Late last year, Doug Schneider alerted me to Focus Audio’s Liszt Sonata. “They’re building an amp,” he told me. “They’re building it here. In Canada. Out of Canadian parts.” He paused to let the concept sink in.
At first glance, the Liszt Sonata ($12,000 USD) is a stout, well-built, well-finished, somewhat spartan-looking box. Chassis and case are made of silver-anodized aluminum; they feel extremely well put together.
It’s got the controls you need and little more. Up front you gotcher volume and selector knobs, a minimalist digital display, and that’s it. The power switch is a rocker at the top of the rear panel. There are one balanced and three single-ended inputs, as well as a very handy set of single-ended and balanced inputs that bypass the preamp section. This means that you can use the Liszt Sonata as a power amp, or -- as I did -- feed it the front-channel preamp outputs from my Anthem MRX 300 A/V receiver for home-theater use. Despite the inclusion of balanced inputs, the Liszt Sonata’s circuitry isn’t balanced. The rear panel sports a set of very high-quality binding posts for both 4- and 8-ohm speakers.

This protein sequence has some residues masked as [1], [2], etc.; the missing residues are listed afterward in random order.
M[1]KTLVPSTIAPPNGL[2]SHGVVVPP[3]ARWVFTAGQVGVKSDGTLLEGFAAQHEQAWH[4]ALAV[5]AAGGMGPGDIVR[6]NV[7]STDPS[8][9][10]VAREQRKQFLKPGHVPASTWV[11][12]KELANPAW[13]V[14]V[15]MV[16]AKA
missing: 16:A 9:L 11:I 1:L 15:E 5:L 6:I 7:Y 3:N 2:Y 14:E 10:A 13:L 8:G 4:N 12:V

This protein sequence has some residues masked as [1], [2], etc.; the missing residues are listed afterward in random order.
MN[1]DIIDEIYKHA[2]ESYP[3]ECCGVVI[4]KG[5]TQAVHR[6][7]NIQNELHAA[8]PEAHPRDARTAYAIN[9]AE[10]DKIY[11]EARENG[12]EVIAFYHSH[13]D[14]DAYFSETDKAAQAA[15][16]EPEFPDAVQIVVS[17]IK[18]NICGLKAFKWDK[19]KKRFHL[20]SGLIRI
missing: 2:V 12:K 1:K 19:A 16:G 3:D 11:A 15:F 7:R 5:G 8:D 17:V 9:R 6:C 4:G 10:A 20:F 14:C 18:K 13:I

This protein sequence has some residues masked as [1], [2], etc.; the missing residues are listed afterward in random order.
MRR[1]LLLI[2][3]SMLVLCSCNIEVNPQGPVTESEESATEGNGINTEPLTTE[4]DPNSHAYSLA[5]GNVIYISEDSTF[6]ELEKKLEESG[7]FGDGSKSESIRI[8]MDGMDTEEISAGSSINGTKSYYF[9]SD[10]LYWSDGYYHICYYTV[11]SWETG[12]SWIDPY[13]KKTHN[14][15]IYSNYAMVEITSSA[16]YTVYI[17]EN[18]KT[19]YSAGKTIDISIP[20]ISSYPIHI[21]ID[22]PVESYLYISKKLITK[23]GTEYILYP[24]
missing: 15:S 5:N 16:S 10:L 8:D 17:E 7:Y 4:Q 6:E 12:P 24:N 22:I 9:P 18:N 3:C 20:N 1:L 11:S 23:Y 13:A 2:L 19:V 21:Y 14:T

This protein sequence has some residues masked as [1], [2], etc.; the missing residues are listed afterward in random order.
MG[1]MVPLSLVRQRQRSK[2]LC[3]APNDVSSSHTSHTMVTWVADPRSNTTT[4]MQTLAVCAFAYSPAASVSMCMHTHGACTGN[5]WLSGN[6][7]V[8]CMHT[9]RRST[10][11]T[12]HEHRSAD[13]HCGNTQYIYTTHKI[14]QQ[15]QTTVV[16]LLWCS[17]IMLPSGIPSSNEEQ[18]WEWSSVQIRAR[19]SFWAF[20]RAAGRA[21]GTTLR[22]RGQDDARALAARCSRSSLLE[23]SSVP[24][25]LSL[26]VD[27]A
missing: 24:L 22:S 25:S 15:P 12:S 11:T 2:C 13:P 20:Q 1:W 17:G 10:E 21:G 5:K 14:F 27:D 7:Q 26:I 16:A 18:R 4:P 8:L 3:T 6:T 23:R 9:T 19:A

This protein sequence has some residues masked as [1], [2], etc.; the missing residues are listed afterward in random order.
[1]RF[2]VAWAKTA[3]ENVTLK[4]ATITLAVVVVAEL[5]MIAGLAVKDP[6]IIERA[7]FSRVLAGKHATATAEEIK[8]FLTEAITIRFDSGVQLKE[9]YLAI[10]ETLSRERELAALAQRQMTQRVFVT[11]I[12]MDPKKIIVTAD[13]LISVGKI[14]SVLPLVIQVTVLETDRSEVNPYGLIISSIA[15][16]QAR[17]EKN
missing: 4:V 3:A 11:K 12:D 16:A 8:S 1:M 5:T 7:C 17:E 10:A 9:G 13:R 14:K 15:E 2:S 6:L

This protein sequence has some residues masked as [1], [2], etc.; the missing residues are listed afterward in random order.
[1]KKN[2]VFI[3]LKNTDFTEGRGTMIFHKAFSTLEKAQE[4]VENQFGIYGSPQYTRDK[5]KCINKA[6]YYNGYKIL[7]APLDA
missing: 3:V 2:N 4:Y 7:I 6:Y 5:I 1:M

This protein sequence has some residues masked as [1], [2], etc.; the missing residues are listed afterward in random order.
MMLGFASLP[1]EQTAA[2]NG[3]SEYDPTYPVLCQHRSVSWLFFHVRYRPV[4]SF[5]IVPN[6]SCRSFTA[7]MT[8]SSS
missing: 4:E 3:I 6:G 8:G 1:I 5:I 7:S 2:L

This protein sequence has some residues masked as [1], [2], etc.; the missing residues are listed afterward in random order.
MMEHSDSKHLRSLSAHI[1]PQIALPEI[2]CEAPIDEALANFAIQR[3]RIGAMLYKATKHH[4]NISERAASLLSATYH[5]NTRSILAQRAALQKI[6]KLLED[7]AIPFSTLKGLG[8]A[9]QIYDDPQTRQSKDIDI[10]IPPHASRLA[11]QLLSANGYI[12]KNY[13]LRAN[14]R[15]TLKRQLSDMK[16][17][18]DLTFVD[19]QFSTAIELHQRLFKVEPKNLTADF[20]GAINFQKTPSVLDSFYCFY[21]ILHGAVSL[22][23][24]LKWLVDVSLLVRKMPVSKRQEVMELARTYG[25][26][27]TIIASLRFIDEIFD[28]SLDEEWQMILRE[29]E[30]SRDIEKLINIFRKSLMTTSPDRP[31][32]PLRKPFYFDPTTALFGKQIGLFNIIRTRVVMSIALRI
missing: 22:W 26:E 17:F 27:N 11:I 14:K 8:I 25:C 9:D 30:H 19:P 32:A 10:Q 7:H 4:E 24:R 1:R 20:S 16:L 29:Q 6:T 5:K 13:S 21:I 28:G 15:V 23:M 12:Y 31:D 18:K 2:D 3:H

The Liszt Sonata uses two EL34 output tubes per channel, driven in class-AB for a total output of 35Wpc. The driver stage comprises two 12AU7s and one 12AX7. All tubes are from Electro-Harmonix. Since the amplifier is auto-biasing, you can jam in any make of power tube you wish, so long as you stick to EL34s.
Focus Audio also makes the Liszt Prelude integrated ($7800), which uses lower-spec transformers for a slight reduction in power, to 32Wpc, as well as lower-spec caps and resistors than the absurdly expensive devices that drive the price of the Sonata into five figures.